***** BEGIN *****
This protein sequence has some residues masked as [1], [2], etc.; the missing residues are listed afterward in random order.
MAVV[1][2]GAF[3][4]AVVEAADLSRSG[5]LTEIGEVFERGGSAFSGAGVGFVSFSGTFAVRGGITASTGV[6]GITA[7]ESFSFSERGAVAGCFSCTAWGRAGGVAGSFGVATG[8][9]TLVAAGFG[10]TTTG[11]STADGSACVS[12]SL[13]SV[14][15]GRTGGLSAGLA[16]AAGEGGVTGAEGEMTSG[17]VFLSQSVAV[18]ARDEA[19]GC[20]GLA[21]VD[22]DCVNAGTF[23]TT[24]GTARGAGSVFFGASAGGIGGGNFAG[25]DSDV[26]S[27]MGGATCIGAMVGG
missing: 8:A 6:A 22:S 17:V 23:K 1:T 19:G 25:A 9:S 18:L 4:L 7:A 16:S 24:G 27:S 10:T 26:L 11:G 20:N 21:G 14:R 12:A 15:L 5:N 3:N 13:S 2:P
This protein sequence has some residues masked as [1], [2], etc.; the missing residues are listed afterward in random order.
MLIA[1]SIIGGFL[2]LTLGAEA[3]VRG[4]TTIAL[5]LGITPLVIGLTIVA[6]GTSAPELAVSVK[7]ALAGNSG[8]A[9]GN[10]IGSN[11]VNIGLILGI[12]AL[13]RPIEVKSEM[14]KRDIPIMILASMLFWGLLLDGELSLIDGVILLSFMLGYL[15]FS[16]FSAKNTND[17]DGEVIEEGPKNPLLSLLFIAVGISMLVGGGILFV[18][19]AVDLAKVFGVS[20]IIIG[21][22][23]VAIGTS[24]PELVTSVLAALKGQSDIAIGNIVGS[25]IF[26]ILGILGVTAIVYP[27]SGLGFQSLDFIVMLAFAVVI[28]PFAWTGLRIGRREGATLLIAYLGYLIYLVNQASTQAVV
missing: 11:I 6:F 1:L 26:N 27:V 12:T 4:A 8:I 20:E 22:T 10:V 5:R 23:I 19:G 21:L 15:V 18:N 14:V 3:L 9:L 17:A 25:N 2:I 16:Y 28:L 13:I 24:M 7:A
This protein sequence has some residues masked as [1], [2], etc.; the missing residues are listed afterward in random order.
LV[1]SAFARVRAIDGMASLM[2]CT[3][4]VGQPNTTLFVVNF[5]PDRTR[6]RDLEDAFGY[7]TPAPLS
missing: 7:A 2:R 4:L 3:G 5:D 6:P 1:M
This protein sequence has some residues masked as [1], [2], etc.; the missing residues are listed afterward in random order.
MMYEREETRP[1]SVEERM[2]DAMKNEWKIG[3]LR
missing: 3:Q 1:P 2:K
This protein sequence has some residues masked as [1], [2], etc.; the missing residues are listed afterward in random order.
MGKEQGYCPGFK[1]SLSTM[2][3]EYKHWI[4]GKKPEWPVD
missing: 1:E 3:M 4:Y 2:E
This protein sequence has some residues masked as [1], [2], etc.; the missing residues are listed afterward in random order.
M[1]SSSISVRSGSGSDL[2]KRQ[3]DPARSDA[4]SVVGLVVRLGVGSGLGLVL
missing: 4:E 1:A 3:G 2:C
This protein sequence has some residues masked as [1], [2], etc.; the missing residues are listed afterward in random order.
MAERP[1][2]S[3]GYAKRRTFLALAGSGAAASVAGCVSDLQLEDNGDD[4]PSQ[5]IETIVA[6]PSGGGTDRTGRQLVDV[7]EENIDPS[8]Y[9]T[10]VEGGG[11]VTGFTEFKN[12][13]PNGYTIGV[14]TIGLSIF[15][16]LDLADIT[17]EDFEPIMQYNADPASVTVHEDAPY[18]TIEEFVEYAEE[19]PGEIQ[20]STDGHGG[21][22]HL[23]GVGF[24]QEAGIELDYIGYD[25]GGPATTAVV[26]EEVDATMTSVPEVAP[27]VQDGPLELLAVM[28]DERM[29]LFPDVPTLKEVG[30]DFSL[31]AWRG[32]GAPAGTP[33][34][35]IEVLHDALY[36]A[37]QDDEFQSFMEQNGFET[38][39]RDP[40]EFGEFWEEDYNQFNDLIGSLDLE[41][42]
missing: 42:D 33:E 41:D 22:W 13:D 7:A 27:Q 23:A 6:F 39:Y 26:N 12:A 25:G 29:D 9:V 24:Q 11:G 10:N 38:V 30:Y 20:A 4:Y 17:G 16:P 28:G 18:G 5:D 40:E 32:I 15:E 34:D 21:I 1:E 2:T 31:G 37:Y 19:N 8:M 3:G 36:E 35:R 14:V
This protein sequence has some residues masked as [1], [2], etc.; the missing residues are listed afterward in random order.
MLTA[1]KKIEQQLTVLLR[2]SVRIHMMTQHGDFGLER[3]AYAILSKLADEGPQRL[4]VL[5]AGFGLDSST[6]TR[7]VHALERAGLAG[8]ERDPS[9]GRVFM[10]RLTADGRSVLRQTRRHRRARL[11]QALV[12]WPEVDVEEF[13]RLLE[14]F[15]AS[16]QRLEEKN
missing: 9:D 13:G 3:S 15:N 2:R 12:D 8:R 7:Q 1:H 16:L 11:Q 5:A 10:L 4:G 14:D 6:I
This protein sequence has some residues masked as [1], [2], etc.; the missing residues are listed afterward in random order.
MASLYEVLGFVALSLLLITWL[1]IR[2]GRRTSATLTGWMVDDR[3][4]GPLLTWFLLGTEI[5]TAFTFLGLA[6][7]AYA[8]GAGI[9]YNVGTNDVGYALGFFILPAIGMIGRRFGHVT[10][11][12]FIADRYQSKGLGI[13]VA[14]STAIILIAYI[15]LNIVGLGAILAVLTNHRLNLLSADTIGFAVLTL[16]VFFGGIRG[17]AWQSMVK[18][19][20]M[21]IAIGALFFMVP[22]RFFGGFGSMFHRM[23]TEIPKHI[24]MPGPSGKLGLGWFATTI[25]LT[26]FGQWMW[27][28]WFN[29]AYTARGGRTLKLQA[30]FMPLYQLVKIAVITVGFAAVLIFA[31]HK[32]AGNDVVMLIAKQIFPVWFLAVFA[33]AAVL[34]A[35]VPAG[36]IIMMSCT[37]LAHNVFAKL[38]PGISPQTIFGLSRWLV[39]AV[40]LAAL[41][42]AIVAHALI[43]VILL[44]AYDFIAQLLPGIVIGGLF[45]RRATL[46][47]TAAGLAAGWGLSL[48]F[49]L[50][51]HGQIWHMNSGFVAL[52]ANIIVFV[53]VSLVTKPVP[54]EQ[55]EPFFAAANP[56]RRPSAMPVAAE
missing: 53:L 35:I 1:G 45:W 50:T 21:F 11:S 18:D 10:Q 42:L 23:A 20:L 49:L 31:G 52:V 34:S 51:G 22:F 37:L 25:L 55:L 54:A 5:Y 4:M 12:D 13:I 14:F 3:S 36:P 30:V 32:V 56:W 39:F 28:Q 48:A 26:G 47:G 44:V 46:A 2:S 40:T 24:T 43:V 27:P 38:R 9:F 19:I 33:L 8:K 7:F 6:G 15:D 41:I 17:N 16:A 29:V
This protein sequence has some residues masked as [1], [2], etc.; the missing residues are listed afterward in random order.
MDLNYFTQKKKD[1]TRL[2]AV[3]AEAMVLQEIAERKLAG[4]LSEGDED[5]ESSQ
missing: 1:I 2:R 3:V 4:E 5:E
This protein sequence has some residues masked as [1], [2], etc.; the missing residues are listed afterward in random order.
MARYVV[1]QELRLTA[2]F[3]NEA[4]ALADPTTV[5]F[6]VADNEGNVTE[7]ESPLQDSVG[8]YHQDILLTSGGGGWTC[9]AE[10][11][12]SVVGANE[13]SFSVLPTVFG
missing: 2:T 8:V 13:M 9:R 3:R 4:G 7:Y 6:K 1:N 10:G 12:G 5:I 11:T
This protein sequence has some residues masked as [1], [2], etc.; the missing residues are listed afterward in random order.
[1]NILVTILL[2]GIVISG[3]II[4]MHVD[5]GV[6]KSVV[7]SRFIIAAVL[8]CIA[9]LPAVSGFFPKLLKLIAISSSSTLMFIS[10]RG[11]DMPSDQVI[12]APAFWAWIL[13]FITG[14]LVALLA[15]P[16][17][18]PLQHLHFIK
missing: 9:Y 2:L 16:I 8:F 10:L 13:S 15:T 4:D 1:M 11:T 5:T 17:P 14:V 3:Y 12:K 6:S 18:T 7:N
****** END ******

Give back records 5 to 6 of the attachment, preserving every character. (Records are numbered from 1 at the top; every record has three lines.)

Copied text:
This protein sequence has some residues masked as [1], [2], etc.; the missing residues are listed afterward in random order.
MGKEQGYCPGFK[1]SLSTM[2][3]EYKHWI[4]GKKPEWPVD
missing: 1:E 3:M 4:Y 2:E
This protein sequence has some residues masked as [1], [2], etc.; the missing residues are listed afterward in random order.
M[1]SSSISVRSGSGSDL[2]KRQ[3]DPARSDA[4]SVVGLVVRLGVGSGLGLVL
missing: 4:E 1:A 3:G 2:C